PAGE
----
In the ways of relating perspective, then, MPD looks like nothing more than an extreme case of the inauthenticity we all experience. Last night I swore to myself that I would write some thank-you letters I owe, and I left out stationary and stamps to remind myself. Now I find myself typing this instead and wondering why the heck I thought it was so important to write them today. If I were suffering from MPD, the thank-you letters would not even occur to me today, and I would be confused where the stationary and stamps came from. There is little difference between the two situations except in degree. Since I feel both guilty about my neglected correspondence and resentful of obligations that distract me from this writing, I find it hard to get my book-writing persona and my thank-you persona to talk to each other, even though each is aware of the other’s existence. If my feelings of guilt and resentment were a hundred times more powerful, however, I could see how one or both of the two personalities could act without any conscious awareness of the other at all.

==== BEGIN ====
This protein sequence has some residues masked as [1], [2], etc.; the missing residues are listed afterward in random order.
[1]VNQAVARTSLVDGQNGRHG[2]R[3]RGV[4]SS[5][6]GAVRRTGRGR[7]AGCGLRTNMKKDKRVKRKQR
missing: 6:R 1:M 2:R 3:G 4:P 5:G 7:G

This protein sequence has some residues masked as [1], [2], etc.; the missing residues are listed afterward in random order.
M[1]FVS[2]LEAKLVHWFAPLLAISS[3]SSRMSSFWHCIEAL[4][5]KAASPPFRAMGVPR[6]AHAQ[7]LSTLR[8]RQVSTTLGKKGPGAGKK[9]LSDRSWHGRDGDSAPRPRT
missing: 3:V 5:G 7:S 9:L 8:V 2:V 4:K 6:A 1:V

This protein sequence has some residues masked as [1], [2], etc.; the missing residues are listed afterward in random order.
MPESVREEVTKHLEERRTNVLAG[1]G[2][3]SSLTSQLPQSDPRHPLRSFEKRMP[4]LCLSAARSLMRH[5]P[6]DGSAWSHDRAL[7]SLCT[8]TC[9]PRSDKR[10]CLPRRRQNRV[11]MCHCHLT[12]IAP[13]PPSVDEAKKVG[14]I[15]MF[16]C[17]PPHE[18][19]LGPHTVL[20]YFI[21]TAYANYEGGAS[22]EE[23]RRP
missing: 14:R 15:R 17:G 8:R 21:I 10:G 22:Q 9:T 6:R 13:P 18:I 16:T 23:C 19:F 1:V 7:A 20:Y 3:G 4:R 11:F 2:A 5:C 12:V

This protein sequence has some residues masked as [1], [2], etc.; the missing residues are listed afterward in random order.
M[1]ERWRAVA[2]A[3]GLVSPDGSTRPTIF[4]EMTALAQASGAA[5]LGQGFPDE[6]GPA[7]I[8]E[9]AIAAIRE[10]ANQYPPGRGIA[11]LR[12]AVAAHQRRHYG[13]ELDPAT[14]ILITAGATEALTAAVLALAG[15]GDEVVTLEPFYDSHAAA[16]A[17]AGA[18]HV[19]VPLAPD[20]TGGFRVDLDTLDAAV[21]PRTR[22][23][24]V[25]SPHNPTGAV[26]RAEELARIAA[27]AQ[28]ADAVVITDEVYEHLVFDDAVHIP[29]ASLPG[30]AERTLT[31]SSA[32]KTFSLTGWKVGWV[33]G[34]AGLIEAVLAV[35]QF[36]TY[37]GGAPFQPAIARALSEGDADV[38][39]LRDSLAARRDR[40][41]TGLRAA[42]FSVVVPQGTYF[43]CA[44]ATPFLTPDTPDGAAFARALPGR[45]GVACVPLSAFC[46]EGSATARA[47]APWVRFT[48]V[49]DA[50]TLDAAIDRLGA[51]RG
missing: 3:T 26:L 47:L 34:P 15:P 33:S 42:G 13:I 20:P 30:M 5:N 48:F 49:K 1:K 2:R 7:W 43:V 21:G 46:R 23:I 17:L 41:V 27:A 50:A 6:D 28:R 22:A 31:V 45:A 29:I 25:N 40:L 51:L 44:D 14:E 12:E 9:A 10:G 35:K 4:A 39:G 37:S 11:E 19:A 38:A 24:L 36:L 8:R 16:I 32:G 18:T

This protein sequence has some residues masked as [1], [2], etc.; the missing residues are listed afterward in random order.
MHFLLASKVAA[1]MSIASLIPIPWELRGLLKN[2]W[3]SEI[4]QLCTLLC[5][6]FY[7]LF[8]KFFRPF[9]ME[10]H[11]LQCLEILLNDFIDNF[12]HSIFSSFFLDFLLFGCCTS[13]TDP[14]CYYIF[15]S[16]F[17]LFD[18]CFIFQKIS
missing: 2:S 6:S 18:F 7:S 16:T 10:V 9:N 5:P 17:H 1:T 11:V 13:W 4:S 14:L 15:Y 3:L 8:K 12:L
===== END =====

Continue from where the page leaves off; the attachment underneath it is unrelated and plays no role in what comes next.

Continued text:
If we include demonic possession as a likely instance of it, cases of MPD have occurred for thousands of years. Freud noted the existence of what are now known as “Freudian slips”. The most recent awareness of the condition, however, came from two popular books: The Three Faces of Eve (Thigpen & Cleckley 1957/1992) and Sybil (Schreiber 1973/1995). Since then, a great deal of psychological, theoretical, and therapeutic work has been done on it.
It has been used in service of the growing awareness of sexual abuse, raising issues of repressed memories, false memories, ritual abuse, and so on. A variety of controversies have arisen as a result of this new awareness and the uses to which the concept of MPD has been put. Before describing MPD more fully, therefore, I situate the ways of relating perspective within these controversies.